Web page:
In the News: Tax Tips for Procrastinators
I’m a procrastinator by nature. I can’t help it. I wait until the last possible second to do things - even important things that I know I need to do, like file my taxes. Many of you reading this may be in the same boat as me, staring at the calendar and wondering how it’s possible you still haven’t gotten around to filing yet.
I hear you, and I also hear the clock ticking as it counts down to the April 17 deadline.
As luck would have it the AICPA has helpfully compiled the Ten Top Last Minute Tax Tips to help get us through the process as painlessly as possible. In fact, one of the most helpful last minute tax tips for me was the news that I can have my CPA e-file for me. So this year, even though I waited until the last minute I won’t have to sprint up the steps of the Post Office just to make the deadline, as I have in years past.
In more tax related news, USA Today readers reached out to Sandra Block with their tax questions, and she in turn called on the expertise of AICPA members to provide answers. Questions deal with issues such as energy credits, Roth IRAs, 401(k)s and a number of other tough to figure tax situations. For example, one reader inquired about the rules for claiming an adult child as a dependent who relies on his parents for tuition, room, board and health insurance, but does not live with them. According to Earnest Almonte, former chairman of the AICPA, there are several tests to claim a dependent, one of which is residency. However an exemption to the residency requirement exists for temporary absences due to education, so if the parents meet all other tests they can claim the child as a dependent.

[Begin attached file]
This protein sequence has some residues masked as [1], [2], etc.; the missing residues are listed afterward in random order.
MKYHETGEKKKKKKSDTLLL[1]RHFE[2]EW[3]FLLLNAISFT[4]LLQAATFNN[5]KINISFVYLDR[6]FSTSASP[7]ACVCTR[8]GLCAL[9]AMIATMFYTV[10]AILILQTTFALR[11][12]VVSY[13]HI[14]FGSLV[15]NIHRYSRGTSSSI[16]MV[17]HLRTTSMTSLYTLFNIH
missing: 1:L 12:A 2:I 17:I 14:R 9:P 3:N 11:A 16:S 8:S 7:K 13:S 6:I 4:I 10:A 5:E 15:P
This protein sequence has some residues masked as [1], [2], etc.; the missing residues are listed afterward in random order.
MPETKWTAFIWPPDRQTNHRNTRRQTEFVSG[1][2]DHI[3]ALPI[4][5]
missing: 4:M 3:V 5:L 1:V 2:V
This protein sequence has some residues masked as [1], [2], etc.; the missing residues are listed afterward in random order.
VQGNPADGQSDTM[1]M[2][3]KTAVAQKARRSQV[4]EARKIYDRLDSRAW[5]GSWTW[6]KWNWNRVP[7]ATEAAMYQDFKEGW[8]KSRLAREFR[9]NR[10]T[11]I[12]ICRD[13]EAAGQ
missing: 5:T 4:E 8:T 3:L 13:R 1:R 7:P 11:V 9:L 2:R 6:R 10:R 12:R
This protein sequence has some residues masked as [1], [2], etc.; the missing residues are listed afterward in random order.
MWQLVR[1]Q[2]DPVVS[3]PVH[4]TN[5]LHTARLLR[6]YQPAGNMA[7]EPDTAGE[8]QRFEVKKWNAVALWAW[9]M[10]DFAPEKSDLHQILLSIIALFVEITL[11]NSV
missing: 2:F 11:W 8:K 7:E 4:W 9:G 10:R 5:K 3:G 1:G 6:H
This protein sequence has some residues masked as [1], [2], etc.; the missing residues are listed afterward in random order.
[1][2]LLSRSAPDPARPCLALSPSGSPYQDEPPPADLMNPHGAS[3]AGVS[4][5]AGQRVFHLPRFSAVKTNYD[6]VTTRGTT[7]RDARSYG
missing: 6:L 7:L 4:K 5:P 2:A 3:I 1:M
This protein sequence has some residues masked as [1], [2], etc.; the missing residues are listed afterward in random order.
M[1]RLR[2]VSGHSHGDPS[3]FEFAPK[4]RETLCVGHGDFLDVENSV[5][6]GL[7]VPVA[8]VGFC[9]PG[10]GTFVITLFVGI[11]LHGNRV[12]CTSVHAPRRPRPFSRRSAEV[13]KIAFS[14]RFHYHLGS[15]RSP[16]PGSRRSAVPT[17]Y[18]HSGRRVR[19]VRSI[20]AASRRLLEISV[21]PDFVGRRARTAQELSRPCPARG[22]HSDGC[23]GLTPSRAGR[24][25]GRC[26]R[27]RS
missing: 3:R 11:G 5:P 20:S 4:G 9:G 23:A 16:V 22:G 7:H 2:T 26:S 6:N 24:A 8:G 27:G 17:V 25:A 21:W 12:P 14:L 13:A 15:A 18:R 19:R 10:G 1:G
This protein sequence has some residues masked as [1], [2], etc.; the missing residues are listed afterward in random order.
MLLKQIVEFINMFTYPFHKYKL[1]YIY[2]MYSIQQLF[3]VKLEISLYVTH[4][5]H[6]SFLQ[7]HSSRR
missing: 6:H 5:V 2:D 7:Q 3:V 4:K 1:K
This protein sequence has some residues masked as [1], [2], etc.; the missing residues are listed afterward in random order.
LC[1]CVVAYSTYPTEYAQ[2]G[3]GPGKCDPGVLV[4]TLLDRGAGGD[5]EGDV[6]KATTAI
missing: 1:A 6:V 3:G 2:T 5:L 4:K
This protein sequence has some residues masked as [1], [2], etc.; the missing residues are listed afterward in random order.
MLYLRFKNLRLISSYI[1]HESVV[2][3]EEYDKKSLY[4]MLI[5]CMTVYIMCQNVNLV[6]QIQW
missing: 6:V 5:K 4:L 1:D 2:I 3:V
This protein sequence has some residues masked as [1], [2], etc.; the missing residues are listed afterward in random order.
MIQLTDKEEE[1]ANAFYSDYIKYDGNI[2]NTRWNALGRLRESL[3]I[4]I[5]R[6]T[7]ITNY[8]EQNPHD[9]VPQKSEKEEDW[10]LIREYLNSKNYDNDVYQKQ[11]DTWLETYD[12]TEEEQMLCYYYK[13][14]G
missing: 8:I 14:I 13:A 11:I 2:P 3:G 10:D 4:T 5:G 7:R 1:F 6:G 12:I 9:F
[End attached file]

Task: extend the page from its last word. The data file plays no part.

Taxes are a critically important issue for millions of small businesses in the U.S. Edward Karl, CPA, CGMA, vice president of taxation of the AICPA, spoke to the Las Vegas Review Journal about the importance of small business owners protecting their company from audits and ensuring they pay no more taxes than they are legally required to. They best way to do that is to work with a CPA, as business owners who do their own taxes run the risk of missing deductions and business opportunities. Karl said a lot of businesses make the mistake of talking with their accountant only at tax time, which is not the time to do tax planning. He said it should be done as early in the fiscal year as possible to consider all the different rules and deductions. "It's an accountant's job to help advise a small business owners so they can focus on running their businesses," Karl said.
One last tax tip - If you won’t be able to make the April 17 deadline because you require additional time to prepare your return, you should submit a request for an extension by filing IRS Form 4868, “Application for Automatic Extension of Time to File U.S. Individual Income Tax Return.” The return can also be e-filed, or mailed by midnight on April 17.